While February EV sales were severely impacted by COVID-19, Tesla has been an exception. Per CPCA, the red-hot EV maker managed to record sales of 3,958 units in China last month, which reflects an uptick of around 400 units from January 2020. Reportedly, the company made a big splash by capturing 30% of the EV market in China last month. Tesla has not just been making efforts to keep production going at the Shanghai Gigafactory but is also focusing on ways to rev up sales amid the health pandemic. In this regard, the firm has enhanced its home delivery service and begun offering contactless test drives.
Health Pandemic to Threaten EV Momentum
China, which produces the maximum carbon emissions, has laid much emphasis on green vehicles and wants about 25% of new cars sold by 2025 to be electrified. Industry watchers have been quite optimistic about China’s progress in the transition toward EV future. Reportedly, China-based EV maker Xpeng’s chairman, He Xiaopeng, views 2021 as the turning point for electric vehicles going mainstream. However, the deadly virus has now brought the timeline into question. Plunging oil prices are likely to make battery-powered EVs less appealing to buyers. Notably, oil prices have witnessed the steepest decline since the 1991 Gulf War, with WTI crude trading around $30 a barrel this week.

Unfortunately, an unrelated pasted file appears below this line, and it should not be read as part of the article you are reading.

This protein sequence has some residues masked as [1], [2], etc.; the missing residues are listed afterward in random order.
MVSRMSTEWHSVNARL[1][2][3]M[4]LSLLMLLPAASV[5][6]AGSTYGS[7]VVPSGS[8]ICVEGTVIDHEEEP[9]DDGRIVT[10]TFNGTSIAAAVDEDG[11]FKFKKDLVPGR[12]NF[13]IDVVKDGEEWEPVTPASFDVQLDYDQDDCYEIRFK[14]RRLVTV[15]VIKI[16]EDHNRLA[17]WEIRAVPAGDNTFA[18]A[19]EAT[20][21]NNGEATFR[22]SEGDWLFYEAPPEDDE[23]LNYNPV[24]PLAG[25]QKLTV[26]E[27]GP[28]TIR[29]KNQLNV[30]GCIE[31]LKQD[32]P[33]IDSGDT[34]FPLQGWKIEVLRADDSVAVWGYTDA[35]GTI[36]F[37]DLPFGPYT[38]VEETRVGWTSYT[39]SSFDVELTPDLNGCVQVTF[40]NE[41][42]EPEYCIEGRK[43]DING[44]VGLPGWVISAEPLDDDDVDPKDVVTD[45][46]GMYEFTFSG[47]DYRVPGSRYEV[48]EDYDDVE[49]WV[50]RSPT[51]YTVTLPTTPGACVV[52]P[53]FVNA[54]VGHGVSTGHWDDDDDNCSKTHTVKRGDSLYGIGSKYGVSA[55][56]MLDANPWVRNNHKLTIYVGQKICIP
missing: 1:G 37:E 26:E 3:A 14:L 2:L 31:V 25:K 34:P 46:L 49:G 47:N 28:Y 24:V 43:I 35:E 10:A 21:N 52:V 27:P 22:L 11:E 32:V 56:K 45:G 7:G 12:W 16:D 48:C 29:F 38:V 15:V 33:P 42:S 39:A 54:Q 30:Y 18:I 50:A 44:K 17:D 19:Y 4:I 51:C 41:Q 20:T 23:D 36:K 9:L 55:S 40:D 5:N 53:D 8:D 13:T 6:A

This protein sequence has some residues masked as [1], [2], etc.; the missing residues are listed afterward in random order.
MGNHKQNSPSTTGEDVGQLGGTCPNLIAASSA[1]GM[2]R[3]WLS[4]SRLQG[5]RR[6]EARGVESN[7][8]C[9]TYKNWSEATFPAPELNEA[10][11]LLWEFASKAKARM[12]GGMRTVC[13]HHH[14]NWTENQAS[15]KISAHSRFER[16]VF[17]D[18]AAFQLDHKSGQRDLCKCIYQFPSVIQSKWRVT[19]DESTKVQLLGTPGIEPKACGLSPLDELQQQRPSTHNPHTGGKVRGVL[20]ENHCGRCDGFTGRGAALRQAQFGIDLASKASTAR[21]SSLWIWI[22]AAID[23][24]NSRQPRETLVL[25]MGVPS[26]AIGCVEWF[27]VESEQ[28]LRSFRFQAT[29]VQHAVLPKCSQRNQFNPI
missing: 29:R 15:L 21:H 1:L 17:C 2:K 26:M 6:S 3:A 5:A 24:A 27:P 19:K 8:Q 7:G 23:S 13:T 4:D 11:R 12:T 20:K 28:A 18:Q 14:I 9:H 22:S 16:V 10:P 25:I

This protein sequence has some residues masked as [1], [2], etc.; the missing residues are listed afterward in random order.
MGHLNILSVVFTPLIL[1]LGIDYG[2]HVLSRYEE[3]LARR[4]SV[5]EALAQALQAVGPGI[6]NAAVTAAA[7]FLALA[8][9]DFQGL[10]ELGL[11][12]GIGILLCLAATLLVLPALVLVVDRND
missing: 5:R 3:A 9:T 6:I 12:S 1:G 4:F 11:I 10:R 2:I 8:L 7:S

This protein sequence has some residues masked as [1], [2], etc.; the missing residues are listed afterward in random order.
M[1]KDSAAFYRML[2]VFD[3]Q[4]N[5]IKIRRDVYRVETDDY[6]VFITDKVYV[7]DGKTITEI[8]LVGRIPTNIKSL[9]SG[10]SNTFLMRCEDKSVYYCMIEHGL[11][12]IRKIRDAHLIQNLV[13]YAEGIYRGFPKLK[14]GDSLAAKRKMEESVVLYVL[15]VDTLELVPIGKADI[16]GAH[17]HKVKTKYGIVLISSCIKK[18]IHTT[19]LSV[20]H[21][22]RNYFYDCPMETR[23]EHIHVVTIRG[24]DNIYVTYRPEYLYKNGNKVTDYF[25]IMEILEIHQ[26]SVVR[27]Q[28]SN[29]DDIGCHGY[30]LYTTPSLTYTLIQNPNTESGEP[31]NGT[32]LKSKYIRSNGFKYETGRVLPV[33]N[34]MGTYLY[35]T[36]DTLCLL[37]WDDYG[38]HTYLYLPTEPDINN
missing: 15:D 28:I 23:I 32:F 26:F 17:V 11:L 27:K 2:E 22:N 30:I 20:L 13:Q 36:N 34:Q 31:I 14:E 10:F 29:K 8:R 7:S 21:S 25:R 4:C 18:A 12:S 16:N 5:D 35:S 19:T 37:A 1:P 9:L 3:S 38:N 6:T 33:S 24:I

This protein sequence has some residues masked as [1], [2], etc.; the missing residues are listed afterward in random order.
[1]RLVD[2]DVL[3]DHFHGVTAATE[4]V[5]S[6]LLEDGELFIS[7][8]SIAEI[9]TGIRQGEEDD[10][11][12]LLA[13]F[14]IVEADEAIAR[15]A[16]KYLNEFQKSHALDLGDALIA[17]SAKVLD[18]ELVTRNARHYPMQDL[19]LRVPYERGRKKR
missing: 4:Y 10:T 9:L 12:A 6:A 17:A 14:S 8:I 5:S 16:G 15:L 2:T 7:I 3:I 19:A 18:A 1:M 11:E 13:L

As it is, China’s EV startups — which are already grappling with cash crunch amid growing headwinds, slowing economy and end of venture-capital boom — are now likely to face more bumps ahead amid the virus fears.
Global automakers like General Motors (GM - Free Report) , Ford (F - Free Report) and Volkswagen (VWAGY - Free Report) , among others, that have become increasingly reliant on the world’s biggest market for vehicles are left with little visibility into when sales might recover. A few days ago, General Motors cancelled the launch of Cadillac’s all-electric crossover, Lyriq, over coronavirus concerns.
Automakers are likely to bear the brunt of supply chain disruption amid the deadly pandemic. Many automakers are already facing shortage of supplies for electric vehicles. Notably, China is a global leader in refining cobalt, which is a key ingredient in EV batteries. In the event of a sustained impact on cobalt-processing factories amid coronavirus, the EV supply chain can be hugely distorted, raising the cost of EVs and thereby waning demand for the same.
With the auto sector’s output being a key component of China’s GDP, the government is likely to provide support in the event of a prolonged downcycle. The central government is planning to unveil fresh support measures to boost new energy vehicle sales in the wake of the pandemic. Until the coronavirus fears fade away, incentive policies are unlikely to have a major impact on car sales. According to CPAC, production and sales of EVs in China are likely to be severely impacted in the first quarter. Market watchers are especially cautious about the future of the industry due to ambiguity associated with the spread and duration of the health hazard. Automakers will have to be prepared for a prolonged period of weakness, and resort to cost containment and other strategies to overcome the resultant challenges.